Here's To A Boring Year

Too much excitement just might kill me!

What now, Ellyn Satter?

Like half the mummy-bloggers on the interwebs, I’ve read Ellyn Satter’s <em>Child of Mine</em>, and I agree with and try to practice the principles laid out in her book. We fell off the path of set meal and snack times when Monkey was having chemo, and we’ve never really got back to that, but we try to offer a range of foods at each meal and let him eat as much or little as he wants. Sometimes that means cottage cheese, cornflakes and banana, sometimes cookies and milk.

But this weekend we went away with a large group of people, and my faith in Monkey’s ability to know how much he needs to eat took a bit of a hit. Saturday night, in the excitement of a large social meal, he ate a bite from his uncle’s plate, a bite from Grandpa, and on and on. And then he spewed.

Part of me thinks I should have tried to step in and limit how much he was eating once it became apparent that he was getting carried away, although I’m sure that would have resulted in a tantrum, and may have been too late in any case.

Another part thinks that maybe this is just part of learning when enough is enough. I can remember doing the same a time or two growing up, and it taught me just how uncomfortable it is to eat too much.

I don’t want to become the kind of parent that is continually policing their child’s intake. I try hard never to refer to a food as being good or bad, and I feel strongly that food should never be used as a reward or a punishment. But is it wrong to let him eat so much that he makes himself sick?

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4 comments on “What now, Ellyn Satter?

  1. bionicbrooklynite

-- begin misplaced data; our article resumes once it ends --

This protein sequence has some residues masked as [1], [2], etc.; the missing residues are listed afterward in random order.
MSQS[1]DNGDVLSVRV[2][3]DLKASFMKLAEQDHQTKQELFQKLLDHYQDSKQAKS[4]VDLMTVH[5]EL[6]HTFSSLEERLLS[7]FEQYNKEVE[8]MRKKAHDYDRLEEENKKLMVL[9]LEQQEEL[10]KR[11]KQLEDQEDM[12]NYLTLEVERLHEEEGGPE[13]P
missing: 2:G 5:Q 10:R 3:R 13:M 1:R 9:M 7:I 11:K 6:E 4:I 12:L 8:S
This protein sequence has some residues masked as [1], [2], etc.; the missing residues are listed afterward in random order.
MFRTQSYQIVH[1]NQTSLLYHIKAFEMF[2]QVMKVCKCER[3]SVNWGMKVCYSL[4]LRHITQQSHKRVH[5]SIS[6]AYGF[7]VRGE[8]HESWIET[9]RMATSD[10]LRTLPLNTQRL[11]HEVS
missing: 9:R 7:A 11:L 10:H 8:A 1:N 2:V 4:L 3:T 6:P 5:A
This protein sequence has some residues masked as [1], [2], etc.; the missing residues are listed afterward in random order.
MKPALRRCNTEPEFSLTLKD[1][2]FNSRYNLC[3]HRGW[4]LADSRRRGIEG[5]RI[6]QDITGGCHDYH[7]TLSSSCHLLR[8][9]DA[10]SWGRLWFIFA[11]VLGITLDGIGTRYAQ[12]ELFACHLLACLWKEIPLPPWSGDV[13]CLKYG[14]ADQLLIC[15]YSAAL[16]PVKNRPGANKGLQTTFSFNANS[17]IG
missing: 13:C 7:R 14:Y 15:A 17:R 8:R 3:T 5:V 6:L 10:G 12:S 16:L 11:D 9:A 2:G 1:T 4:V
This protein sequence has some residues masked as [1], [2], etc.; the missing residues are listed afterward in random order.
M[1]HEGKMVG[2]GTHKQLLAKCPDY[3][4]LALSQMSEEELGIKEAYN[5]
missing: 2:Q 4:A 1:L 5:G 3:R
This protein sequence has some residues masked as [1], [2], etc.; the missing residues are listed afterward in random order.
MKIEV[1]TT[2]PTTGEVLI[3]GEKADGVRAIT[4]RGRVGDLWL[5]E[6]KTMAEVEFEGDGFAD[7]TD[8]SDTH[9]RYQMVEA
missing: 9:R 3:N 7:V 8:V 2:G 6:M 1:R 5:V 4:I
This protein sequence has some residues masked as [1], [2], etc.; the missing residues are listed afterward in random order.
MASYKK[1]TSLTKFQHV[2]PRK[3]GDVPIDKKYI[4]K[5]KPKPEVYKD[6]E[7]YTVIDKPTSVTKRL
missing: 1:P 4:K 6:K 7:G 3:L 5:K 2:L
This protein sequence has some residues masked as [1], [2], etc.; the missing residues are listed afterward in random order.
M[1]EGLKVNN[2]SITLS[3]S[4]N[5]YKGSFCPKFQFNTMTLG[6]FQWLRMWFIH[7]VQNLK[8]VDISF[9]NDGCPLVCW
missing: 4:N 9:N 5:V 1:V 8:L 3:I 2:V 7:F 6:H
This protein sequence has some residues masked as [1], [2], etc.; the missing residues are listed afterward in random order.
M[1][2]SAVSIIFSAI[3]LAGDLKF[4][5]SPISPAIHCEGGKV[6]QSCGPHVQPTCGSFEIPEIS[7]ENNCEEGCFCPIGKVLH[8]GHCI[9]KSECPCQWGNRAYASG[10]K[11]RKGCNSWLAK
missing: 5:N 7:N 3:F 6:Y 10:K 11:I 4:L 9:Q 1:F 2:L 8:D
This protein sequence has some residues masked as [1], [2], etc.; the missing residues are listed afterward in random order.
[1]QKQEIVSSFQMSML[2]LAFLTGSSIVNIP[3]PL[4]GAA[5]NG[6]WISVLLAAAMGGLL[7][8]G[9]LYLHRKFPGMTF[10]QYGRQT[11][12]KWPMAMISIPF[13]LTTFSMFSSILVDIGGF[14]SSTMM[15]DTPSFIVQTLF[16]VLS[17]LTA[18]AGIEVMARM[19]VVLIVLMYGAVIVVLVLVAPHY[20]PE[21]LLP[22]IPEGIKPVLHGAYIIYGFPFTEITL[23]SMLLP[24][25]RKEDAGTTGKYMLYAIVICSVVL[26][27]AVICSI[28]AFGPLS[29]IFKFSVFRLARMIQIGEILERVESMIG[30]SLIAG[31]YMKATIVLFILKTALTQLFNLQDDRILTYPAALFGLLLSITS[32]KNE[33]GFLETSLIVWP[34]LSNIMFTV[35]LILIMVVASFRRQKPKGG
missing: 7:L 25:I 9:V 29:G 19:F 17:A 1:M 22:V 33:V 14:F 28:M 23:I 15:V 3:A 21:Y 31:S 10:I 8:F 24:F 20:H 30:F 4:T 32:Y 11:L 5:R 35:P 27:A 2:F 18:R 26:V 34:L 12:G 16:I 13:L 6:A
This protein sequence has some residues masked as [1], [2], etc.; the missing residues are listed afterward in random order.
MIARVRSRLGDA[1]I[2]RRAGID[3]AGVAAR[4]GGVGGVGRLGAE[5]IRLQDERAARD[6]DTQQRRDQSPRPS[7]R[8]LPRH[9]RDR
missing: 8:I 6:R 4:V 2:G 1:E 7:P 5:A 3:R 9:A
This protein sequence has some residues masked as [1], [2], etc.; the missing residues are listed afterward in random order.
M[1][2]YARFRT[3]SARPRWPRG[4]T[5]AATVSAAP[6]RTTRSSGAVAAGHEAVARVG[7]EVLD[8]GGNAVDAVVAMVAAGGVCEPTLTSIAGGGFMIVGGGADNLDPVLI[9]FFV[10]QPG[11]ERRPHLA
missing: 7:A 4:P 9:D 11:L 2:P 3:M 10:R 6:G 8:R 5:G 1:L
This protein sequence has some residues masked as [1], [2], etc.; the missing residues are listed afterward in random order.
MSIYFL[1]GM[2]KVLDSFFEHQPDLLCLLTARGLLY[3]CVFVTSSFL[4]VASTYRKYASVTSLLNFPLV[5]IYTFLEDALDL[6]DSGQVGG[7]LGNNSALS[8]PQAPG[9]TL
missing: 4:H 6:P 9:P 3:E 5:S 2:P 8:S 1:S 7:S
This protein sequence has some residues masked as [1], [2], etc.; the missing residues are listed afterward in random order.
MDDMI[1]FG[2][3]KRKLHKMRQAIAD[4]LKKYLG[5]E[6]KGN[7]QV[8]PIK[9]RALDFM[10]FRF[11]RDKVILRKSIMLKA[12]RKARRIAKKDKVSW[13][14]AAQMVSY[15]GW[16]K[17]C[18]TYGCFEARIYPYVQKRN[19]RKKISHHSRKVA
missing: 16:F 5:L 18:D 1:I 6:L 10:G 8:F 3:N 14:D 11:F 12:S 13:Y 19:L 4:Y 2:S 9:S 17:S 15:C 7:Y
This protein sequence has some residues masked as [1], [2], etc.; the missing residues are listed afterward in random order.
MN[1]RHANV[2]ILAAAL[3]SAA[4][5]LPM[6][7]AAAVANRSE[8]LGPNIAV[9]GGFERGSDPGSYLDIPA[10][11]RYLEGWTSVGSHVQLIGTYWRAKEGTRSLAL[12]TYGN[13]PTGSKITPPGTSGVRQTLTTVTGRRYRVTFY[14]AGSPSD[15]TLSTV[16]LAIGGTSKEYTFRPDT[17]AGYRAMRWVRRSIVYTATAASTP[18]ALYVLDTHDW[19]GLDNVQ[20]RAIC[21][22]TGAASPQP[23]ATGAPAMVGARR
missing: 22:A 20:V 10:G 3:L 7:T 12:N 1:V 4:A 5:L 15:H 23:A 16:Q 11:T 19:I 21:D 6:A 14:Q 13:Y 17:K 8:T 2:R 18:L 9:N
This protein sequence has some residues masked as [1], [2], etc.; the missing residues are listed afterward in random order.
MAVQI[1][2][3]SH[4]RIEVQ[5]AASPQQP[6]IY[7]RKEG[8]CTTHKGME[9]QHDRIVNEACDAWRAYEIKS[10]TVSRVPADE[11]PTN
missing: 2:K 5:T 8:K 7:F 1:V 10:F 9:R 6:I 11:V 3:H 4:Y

April 28, 2013

    I was such a Satter fan until our Bean got to the age of food. I am still a fan of hers, theoretically, but it just doesn’t work in our house, for the opposite of the problem you cite here. Left to his own, incredibly picky devices, the Bean will absolutely fail to eat enough to allow himself to sleep more than an hour or two a night, and he will do so repeatedly. Am I just supposed to not care about that? No idea, because I very much do care. And so, farewell to Satter, at least for now; see you later perhaps. For now, we do everything “they” say will make your child obese (high-calorie foods, tv, lots of urging) because, well, that’s not much of a concern with this kid, and starving himself into a weepy haze and a sleepless night is a much more pressing issue.

    • boringyear
      April 28, 2013

      Monkey’s nutritionist encouraged high calorie (and specifically high fat) foods while he was having chemo. And he just wasn’t interested in stuff we tried to add fat to. And yes we started urging and lost the set meals, so I can totally understand what it must be like with a child who doesn’t eat!

  2. glumbunny
    April 28, 2013

    Oh my! I struggle with the do I reeeeeeeeeally just let the child keep eating?????? principle, as well as really, NO LIMIT on sweets!??!?! but the basic plan has worked so well for our family that I try to keep the faith. That said, it also seems clear that some elements don’t work for some families, and it’s not like it’s THE LAW. Ultimately you do what makes sense to you. This is what I tell myself, anyway.

    • boringyear
      April 29, 2013

      Except from the spewing it has worked really well for us too (so far). Monkey frequently chooses cucumber over chips and cheese over ice cream. I wonder if that will last as he grows up though.

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This entry was posted on April 28, 2013 by in Uncategorized.
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